The Roth 401(k): What Is It, and Should You Sign Up?
Both are awesome in their own ways, but if you have a relatively new account called a Roth 401(k) available to you, you should definitely look into it, too.
Research shows that the Roth 401(k) is gaining in popularity: According to a 2014 study by Aon Hewitt, when a Roth 401(k) option is available, 11% of participants choose to contribute to it—up from 8.1% in 2011.
We’ll break down the ins and outs of a Roth 401(k) retirement account, so you can be confident you’re making the right decision for your finances. Even if you don’t currently have one at your company, read on, because a Roth 401(k) can benefit many people, and you could always request that your HR department add it to the company’s retirement options.
How Retirement Plans Differ
With a Roth IRA, you pay taxes on your contribution now, but then all the money you earn on it won’t be taxed when you take it out, as long as you withdraw your money after age 59 1/2. The downside is that you can only put in $5,500 a year for 2016 ($6,500 if you’re age 50 or older), and you have to earn below $117,000 in order to contribute the full amount if you’re filing single or head of household. If you earn more than $132,000, you can’t use a Roth IRA at all (but you can use a non-deductible traditional IRA). If you’re married filing jointly, your income phase-out range is $184,000 to $194,000.
On the flip side, with a traditional 401(k), you don’t pay taxes now, but then all your earnings are taxed when you take the money out, just like with the traditional IRA. The upside is that you can contribute up to $18,000 a year, or $24,000 if you’re 50 or older.
But the Roth 401(k) offers the best of both worlds:
- You pay taxes now so you don’t pay taxes on any of your investment earnings. In other words, if you put in $15,000 and earn $100,000 on your investments over your lifetime, you’re only taxed on that initial $15,000.
- You can contribute up to $18,000 a year in 2016 ($24,000 if you’re 50 or older).
- There’s no income limit, so even if you make more than $117,000 as a single filer or $184,000 as married filing jointly, you can still contribute that full amount.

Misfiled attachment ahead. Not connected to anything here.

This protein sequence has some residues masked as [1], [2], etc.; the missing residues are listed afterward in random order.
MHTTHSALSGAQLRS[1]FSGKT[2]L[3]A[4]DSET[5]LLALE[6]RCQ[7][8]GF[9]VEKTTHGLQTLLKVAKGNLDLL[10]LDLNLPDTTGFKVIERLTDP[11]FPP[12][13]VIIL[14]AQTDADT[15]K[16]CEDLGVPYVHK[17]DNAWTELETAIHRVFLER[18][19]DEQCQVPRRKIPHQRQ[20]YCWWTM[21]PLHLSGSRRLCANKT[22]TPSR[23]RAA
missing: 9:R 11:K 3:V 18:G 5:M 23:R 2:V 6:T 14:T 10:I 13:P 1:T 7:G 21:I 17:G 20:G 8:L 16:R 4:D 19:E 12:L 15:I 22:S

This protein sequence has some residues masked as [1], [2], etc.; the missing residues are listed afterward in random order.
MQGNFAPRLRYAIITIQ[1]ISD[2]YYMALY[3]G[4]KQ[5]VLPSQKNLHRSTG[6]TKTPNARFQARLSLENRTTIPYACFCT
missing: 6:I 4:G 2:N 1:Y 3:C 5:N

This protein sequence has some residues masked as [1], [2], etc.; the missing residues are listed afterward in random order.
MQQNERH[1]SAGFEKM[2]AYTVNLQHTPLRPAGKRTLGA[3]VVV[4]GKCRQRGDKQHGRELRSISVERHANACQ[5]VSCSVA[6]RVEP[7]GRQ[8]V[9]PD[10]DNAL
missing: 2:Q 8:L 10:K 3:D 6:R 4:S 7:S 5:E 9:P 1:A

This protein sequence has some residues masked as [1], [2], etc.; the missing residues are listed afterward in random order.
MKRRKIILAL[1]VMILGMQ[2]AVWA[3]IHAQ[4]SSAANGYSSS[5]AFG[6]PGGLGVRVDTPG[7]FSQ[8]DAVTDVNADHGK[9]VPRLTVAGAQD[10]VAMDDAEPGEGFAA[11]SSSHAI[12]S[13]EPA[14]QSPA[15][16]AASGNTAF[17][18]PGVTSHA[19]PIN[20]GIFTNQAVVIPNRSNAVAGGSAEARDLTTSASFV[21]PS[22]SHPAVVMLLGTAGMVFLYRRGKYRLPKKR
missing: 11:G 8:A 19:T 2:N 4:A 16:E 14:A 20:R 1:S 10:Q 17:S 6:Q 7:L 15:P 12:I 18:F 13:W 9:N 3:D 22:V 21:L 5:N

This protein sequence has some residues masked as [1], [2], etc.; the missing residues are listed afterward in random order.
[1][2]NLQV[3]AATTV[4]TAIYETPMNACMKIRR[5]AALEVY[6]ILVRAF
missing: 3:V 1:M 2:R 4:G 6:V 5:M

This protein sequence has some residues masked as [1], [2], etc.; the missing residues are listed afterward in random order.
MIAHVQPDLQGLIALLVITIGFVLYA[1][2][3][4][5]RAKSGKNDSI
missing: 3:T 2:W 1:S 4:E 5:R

In other words, you can go gangbusters on your retirement with a Roth 401(k).
But hey, if you’re not comfortable contributing just $18,000 a year (you do, after all, have big plans for retiring in Monaco with access to a 40-foot sailboat), you can contribute even more. If you fall under the income limits mentioned above, you can also open your own Roth IRA, which means you can put up to $23,500 in your retirement accounts each year ($30,500 if you’re 50 or older) and not pay taxes on however much that grows into when you retire. (If your income is too high to contribute to a Roth, then you can contribute to a traditional IRA, but the tax implications for those contributions would be different.)
Should You Sign Up?
Sounds perfect, right? It is pretty cool. But there are a few situations where you probably shouldn’t take the option:
1. If your income is likely to drop a lot after you retire, or if your tax rate is high now. If you’re in a scenario that makes you think you’ll probably have a significantly lower income during retirement than you do today, that also means your tax rate might drop in retirement. For that reason, you might not want a Roth 401(k) where contributions are taxed now; you might instead want to defer your taxes and go with a regular 401(k).
2. If you don’t have many years until retirement for your money to grow. One of the best benefits of the Roth 401(k) is that you are never taxed on investment gains. For this to be valuable, you’ll want to have time for your money to really grow. As you get closer to retirement there is not only less time, but you often are taking a lot less risk with your portfolio, which usually translates to lower gains.
3. If you’ll contribute less each month in order to make up for the loss in tax benefits you enjoyed under the traditional 401(k). There is a small upfront tax benefit in the traditional 401(k), in that every dollar you save actually lowers taxable income right now. While you still have to pay your taxes down the road (and even taxes on the investment gains), the Roth probably isn’t the right fit just yet if you plan to put away less each month.
4. You want a broad array of investment options. Roth 401(k)s often offer narrower investment choices than Roth IRA accounts. If you care deeply about having lots of choices, this might give you pause.
The Bottom Line
Roth 401(k)s are a great option for almost every employee, especially those on the younger side who are looking to stash away as much as possible every year for a fantastic retirement.
*This article was updated on December 8, 2015.